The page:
We propose a practical implementation of the dielectric constant tuning in optically-controlled THz phase shifters. Thin SWCNT layers were applied onto the wall of dielectric rod waveguides, as shown on the schematic of the experimental setup in Fig. 3a and image in Fig. 3b. The suspended rod tapers were then inserted in two standard metal waveguide ports. Full two-port S-parameter measurements were performed with a vector network analyzer in the 75–500 GHz frequency range.


image file: c8nr03740j-f3.tif
Fig. 3 Proposed terahertz phase shifter design based on optically controlled SWCNT layer: (a) schematic drawing of the VNA two-port S-parameter measurement setup. A double-sided symmetrically-tapered DRW is loaded with a SWCNT layer and exposed to varying illumination conditions. (b) Image of the measurement setup. (c) Measured S-parameter amplitude shift due to the illumination of the SWCNT layer. (d) Measured phase shift. (e) Measured influence of cyclic illumination on the phase shift at the discrete frequencies of 150, 220, 400 and 500 GHz.

The results of the VNA measurements are given in Fig. 3. The amplitude shift, induced by light illumination of the SWCNT-loaded DRW, is shown in Fig. 3c. The variation of the return losses and the propagation losses is for both values below 0.8 dB, in the whole measured frequency range. The relative phase shift between the illuminated and the non-illuminated state of the SWCNT layer is given in Fig. 3d. An approximately linear relation between the phase shift and the frequency is observed. The tuning of the dielectric constant of the SWCNT layer, located on a wall of the DRW, induces the change of the propagation constant inside the waveguide. The altered phase velocity over the length of the SWCNT layer provokes a phase shift compared to the non-illuminated state. Meanwhile, the conductivity change is negligible and almost no additional losses due to the nanotubes are detected, confirming the impedance measurements in Fig. 1e. The time dependence of the phase shifting effect was also measured with the VNA setup at several discrete frequencies of 150, 220, 400 and 500 GHz. The SWCNT layer illumination was performed in 2, 4 and 20 minute-long on/off cycles to record the dynamics of the effect. The results of the phase measurements are given in Fig. 3e and additionally in Fig. S3. Long-term drifts, most probably due to room temperature variations, were subtracted for easier comparison between the measurements. The observed phase increases/decreases when the illumination is respectively activated/deactivated. The amplitude of the phase shift also increases with the frequency, which confirms the optical control of the phase shift.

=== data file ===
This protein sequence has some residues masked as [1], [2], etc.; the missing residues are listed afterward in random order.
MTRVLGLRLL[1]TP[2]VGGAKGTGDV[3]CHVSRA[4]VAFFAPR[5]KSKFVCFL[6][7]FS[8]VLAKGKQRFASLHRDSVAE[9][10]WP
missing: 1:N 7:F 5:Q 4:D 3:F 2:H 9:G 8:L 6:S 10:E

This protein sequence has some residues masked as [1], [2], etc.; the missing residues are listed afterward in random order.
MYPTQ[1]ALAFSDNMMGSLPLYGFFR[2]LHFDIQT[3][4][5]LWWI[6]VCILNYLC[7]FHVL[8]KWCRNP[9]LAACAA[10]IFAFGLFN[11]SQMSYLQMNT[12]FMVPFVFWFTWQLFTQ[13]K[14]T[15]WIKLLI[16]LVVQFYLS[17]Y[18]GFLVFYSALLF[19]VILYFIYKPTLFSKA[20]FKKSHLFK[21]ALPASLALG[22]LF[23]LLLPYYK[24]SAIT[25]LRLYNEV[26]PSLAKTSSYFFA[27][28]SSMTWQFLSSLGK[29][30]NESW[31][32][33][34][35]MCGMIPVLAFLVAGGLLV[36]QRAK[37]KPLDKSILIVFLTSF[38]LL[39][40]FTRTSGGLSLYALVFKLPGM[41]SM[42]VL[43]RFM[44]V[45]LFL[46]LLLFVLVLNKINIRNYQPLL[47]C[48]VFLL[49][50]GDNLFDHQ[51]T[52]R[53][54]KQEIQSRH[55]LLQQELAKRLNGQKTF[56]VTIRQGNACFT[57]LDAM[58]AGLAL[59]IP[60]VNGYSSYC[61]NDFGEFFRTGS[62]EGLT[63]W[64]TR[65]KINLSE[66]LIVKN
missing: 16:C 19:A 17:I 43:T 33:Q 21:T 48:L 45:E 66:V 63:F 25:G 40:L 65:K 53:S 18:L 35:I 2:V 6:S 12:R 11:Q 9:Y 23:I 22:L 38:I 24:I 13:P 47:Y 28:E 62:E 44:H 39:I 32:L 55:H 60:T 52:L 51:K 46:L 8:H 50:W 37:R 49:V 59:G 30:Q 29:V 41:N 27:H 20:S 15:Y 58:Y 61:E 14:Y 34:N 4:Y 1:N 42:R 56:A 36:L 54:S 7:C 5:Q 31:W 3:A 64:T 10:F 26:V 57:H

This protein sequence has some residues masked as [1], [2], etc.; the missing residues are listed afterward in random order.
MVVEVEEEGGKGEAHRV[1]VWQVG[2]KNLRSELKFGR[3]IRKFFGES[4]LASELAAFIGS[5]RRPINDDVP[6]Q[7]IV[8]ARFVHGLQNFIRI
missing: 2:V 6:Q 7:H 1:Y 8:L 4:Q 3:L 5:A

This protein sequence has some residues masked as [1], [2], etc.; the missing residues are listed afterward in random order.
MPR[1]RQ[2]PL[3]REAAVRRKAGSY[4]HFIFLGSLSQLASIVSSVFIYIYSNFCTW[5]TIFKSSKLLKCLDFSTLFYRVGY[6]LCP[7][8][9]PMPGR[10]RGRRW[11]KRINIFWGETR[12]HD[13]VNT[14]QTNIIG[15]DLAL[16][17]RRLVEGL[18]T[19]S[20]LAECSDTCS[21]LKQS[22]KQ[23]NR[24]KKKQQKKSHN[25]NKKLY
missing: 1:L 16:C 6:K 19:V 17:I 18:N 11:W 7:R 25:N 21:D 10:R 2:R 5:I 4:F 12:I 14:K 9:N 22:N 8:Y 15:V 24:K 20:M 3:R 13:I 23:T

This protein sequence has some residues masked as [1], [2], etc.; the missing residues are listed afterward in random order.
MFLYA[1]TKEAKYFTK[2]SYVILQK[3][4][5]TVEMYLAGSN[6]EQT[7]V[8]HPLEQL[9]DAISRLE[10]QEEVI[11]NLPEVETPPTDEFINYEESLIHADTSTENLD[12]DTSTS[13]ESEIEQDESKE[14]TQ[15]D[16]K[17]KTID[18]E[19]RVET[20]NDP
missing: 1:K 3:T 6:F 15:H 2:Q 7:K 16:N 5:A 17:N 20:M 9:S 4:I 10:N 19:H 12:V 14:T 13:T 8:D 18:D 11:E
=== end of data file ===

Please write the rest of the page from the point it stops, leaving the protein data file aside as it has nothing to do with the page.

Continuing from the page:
Conclusions

We have experimentally demonstrated the tuning of the dielectric constant of single-walled carbon nanotubes under light illumination. The effect was illustrated by direct impedance measurements at low frequency as well as complex dielectric constant measurements in the wide frequency range of 0.1–1 THz by means of time domain spectroscopy. We suppose that the dielectric constant is tuned due to the unique optical absorption properties of carbon nanotubes, such as light-induced polarization change. However, further studies with varying illumination parameters and SWCNT samples will be needed to confirm the theory. The effect was also applied for the design of terahertz phase shifters based on dielectric rod waveguides loaded with thin carbon nanotube layers. The phase shifters were shown to work in the frequency range of 75–500 GHz due to the impedance change of the carbon nanotube layer by light illumination. We believe that the effect of complex dielectric constant tuning under light illumination, accompanied by low level of propagation losses of the SWCNT layer in such an ultra-wide band, will open up new approaches for the design and fabrication of novel low-loss and compact terahertz and optoelectronic systems.

Experimental details

Experimental details are given in the ESI.

Conflicts of interest

There are no conflicts to declare.

Acknowledgements

This work was financially supported in part by the European Union (EU) Horizon 2020 Innovative Training Network CELTA under grant agreement no. 675683 of Call: H2020-MSCA-ITN-2015, by the European Research Council (ERC) under the European Union's Horizon 2020 research and innovation programme (grant agreement no. 616846), by the Government of Russian Federation, Grant 074-U01, and by the ITMO Fellowship and Professorship Program.

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Footnote

Electronic supplementary information (ESI) available: Raman spectra of the SWCNT samples (Fig. S1); dry transfer method steps of the SWCNT layer onto a quartz substrate (Fig. S2); time dependence of the phase shift in the SWCNT-loaded DRW with 4 and 20 minutes on/off illumination cycles (Fig. S3). Methods: carbon nanotube sample characterization; THz TDS measurement setup; THz VNA measurement setup. See DOI: 10.1039/c8nr03740j